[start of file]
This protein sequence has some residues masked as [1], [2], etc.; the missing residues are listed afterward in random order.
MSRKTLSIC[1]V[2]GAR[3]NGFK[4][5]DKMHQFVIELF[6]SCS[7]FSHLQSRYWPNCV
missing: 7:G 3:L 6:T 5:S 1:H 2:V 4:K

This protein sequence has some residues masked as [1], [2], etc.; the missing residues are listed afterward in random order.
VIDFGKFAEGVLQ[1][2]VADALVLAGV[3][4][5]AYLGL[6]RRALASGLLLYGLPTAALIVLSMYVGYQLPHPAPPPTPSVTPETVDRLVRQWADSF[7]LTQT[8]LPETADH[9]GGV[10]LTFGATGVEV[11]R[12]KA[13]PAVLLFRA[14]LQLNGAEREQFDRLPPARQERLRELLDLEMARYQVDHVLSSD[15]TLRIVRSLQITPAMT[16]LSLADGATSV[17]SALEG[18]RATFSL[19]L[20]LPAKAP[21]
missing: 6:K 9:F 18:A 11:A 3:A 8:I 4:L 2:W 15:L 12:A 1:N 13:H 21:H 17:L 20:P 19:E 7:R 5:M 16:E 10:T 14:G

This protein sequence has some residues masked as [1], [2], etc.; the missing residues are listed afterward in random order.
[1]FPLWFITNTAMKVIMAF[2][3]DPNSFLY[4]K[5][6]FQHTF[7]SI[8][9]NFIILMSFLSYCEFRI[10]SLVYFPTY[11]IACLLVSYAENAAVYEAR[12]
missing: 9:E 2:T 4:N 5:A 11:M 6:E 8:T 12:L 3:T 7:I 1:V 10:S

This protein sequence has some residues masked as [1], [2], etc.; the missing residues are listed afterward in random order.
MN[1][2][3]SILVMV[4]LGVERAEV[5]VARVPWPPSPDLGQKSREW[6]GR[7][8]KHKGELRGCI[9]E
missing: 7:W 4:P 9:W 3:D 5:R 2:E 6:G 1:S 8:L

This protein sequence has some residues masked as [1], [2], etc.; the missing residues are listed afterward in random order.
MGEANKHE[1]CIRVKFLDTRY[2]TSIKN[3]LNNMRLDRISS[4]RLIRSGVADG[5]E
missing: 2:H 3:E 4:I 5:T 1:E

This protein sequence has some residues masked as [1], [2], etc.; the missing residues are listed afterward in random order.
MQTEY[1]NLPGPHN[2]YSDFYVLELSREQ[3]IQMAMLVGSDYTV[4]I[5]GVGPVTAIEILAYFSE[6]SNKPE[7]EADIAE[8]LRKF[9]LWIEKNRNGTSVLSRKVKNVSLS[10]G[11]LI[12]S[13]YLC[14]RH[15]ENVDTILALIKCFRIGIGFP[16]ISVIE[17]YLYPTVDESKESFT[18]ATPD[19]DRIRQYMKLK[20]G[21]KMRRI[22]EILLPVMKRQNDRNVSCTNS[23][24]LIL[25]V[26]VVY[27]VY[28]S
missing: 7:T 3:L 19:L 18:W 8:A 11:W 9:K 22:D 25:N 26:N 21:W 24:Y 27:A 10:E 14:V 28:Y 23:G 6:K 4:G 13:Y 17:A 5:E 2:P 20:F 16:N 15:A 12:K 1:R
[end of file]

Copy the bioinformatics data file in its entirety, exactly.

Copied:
This protein sequence has some residues masked as [1], [2], etc.; the missing residues are listed afterward in random order.
MSRKTLSIC[1]V[2]GAR[3]NGFK[4][5]DKMHQFVIELF[6]SCS[7]FSHLQSRYWPNCV
missing: 7:G 3:L 6:T 5:S 1:H 2:V 4:K

This protein sequence has some residues masked as [1], [2], etc.; the missing residues are listed afterward in random order.
VIDFGKFAEGVLQ[1][2]VADALVLAGV[3][4][5]AYLGL[6]RRALASGLLLYGLPTAALIVLSMYVGYQLPHPAPPPTPSVTPETVDRLVRQWADSF[7]LTQT[8]LPETADH[9]GGV[10]LTFGATGVEV[11]R[12]KA[13]PAVLLFRA[14]LQLNGAEREQFDRLPPARQERLRELLDLEMARYQVDHVLSSD[15]TLRIVRSLQITPAMT[16]LSLADGATSV[17]SALEG[18]RATFSL[19]L[20]LPAKAP[21]
missing: 6:K 9:F 18:A 11:A 3:A 8:I 4:L 2:W 15:L 12:A 1:N 13:H 21:H 17:L 20:P 19:E 7:R 5:M 16:E 10:T 14:G

This protein sequence has some residues masked as [1], [2], etc.; the missing residues are listed afterward in random order.
[1]FPLWFITNTAMKVIMAF[2][3]DPNSFLY[4]K[5][6]FQHTF[7]SI[8][9]NFIILMSFLSYCEFRI[10]SLVYFPTY[11]IACLLVSYAENAAVYEAR[12]
missing: 9:E 2:T 4:N 5:A 11:M 6:E 8:T 12:L 3:T 7:I 1:V 10:S

This protein sequence has some residues masked as [1], [2], etc.; the missing residues are listed afterward in random order.
MN[1][2][3]SILVMV[4]LGVERAEV[5]VARVPWPPSPDLGQKSREW[6]GR[7][8]KHKGELRGCI[9]E
missing: 7:W 4:P 9:W 3:D 5:R 2:E 6:G 1:S 8:L

This protein sequence has some residues masked as [1], [2], etc.; the missing residues are listed afterward in random order.
MGEANKHE[1]CIRVKFLDTRY[2]TSIKN[3]LNNMRLDRISS[4]RLIRSGVADG[5]E
missing: 2:H 3:E 4:I 5:T 1:E

This protein sequence has some residues masked as [1], [2], etc.; the missing residues are listed afterward in random order.
MQTEY[1]NLPGPHN[2]YSDFYVLELSREQ[3]IQMAMLVGSDYTV[4]I[5]GVGPVTAIEILAYFSE[6]SNKPE[7]EADIAE[8]LRKF[9]LWIEKNRNGTSVLSRKVKNVSLS[10]G[11]LI[12]S[13]YLC[14]RH[15]ENVDTILALIKCFRIGIGFP[16]ISVIE[17]YLYPTVDESKESFT[18]ATPD[19]DRIRQYMKLK[20]G[21]KMRRI[22]EILLPVMKRQNDRNVSCTNS[23][24]LIL[25]V[26]VVY[27]VY[28]S
missing: 7:T 3:L 19:L 18:W 8:A 11:W 9:K 22:D 25:N 26:N 21:W 24:Y 27:A 10:E 14:V 28:Y 23:G 6:K 4:G 13:Y 17:A 5:E 2:P 20:F 16:N 15:A 12:K 1:R